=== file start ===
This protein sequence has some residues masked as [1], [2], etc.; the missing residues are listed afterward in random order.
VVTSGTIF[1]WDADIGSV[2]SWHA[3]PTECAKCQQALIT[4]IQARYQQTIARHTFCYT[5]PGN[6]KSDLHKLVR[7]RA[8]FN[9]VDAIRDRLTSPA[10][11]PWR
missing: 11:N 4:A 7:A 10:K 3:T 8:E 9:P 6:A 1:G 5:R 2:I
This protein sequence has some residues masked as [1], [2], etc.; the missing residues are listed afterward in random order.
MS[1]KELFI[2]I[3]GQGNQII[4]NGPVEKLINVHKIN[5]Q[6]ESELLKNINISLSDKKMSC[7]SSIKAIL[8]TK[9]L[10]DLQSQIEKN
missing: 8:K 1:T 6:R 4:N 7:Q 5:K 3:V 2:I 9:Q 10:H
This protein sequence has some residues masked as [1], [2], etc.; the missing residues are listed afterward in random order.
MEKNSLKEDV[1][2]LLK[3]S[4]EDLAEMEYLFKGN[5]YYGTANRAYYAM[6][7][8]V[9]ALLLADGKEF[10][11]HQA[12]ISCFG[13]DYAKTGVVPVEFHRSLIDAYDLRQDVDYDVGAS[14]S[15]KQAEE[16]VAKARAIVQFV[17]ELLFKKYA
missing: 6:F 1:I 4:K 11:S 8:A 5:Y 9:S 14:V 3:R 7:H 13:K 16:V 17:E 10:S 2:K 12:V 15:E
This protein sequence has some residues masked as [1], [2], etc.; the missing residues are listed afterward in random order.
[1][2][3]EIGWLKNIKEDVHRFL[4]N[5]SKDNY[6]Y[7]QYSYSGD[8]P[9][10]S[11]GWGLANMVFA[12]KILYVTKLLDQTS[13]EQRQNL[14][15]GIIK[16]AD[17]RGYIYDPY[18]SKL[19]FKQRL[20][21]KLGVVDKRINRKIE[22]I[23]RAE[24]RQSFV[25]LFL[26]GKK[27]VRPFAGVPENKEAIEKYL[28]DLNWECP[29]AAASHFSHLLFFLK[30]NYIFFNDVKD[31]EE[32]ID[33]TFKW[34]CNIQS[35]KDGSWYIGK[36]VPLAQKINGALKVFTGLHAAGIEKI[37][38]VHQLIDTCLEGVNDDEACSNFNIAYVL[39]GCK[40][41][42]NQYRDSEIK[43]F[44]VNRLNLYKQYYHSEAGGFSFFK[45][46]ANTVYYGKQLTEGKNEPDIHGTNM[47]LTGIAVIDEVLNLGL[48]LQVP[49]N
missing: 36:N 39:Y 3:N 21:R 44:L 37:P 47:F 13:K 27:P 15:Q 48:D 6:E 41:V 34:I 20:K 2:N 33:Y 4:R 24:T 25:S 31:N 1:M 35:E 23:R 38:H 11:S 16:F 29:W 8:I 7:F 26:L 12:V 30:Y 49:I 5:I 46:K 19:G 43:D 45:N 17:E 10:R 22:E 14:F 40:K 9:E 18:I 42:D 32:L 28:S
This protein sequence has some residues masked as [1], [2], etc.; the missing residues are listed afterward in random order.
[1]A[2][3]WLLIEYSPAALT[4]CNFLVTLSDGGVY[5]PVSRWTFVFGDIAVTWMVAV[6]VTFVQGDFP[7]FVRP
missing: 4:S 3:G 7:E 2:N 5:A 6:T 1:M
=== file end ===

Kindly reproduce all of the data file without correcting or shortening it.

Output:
This protein sequence has some residues masked as [1], [2], etc.; the missing residues are listed afterward in random order.
VVTSGTIF[1]WDADIGSV[2]SWHA[3]PTECAKCQQALIT[4]IQARYQQTIARHTFCYT[5]PGN[6]KSDLHKLVR[7]RA[8]FN[9]VDAIRDRLTSPA[10][11]PWR
missing: 11:N 4:A 7:A 10:K 3:T 8:E 9:P 6:A 1:G 5:R 2:I
This protein sequence has some residues masked as [1], [2], etc.; the missing residues are listed afterward in random order.
MS[1]KELFI[2]I[3]GQGNQII[4]NGPVEKLINVHKIN[5]Q[6]ESELLKNINISLSDKKMSC[7]SSIKAIL[8]TK[9]L[10]DLQSQIEKN
missing: 8:K 1:T 6:R 4:N 7:Q 5:K 3:V 2:I 9:Q 10:H
This protein sequence has some residues masked as [1], [2], etc.; the missing residues are listed afterward in random order.
MEKNSLKEDV[1][2]LLK[3]S[4]EDLAEMEYLFKGN[5]YYGTANRAYYAM[6][7][8]V[9]ALLLADGKEF[10][11]HQA[12]ISCFG[13]DYAKTGVVPVEFHRSLIDAYDLRQDVDYDVGAS[14]S[15]KQAEE[16]VAKARAIVQFV[17]ELLFKKYA
missing: 6:F 1:I 4:K 11:S 8:A 5:Y 9:S 14:V 3:R 7:H 13:K 16:V 17:E 10:S 2:K 12:V 15:E
This protein sequence has some residues masked as [1], [2], etc.; the missing residues are listed afterward in random order.
[1][2][3]EIGWLKNIKEDVHRFL[4]N[5]SKDNY[6]Y[7]QYSYSGD[8]P[9][10]S[11]GWGLANMVFA[12]KILYVTKLLDQTS[13]EQRQNL[14][15]GIIK[16]AD[17]RGYIYDPY[18]SKL[19]FKQRL[20][21]KLGVVDKRINRKIE[22]I[23]RAE[24]RQSFV[25]LFL[26]GKK[27]VRPFAGVPENKEAIEKYL[28]DLNWECP[29]AAASHFSHLLFFLK[30]NYIFFNDVKD[31]EE[32]ID[33]TFKW[34]CNIQS[35]KDGSWYIGK[36]VPLAQKINGALKVFTGLHAAGIEKI[37][38]VHQLIDTCLEGVNDDEACSNFNIAYVL[39]GCK[40][41][42]NQYRDSEIK[43]F[44]VNRLNLYKQYYHSEAGGFSFFK[45][46]ANTVYYGKQLTEGKNEPDIHGTNM[47]LTGIAVIDEVLNLGL[48]LQVP[49]N
missing: 36:N 39:Y 3:N 21:R 44:L 37:P 47:F 13:K 27:P 15:Q 48:D 6:E 41:V 34:I 20:K 2:N 33:Y 4:R 24:T 25:S 31:N 1:M 35:E 23:R 38:H 11:S 16:F 29:W 8:I 7:F 26:L 12:V 30:Y 49:I 5:I 46:K 19:G 43:D 45:N 17:E 10:R 22:E 14:F 40:K 9:E 18:I 42:D 32:L 28:S
This protein sequence has some residues masked as [1], [2], etc.; the missing residues are listed afterward in random order.
[1]A[2][3]WLLIEYSPAALT[4]CNFLVTLSDGGVY[5]PVSRWTFVFGDIAVTWMVAV[6]VTFVQGDFP[7]FVRP
missing: 4:S 3:G 7:E 2:N 5:A 6:T 1:M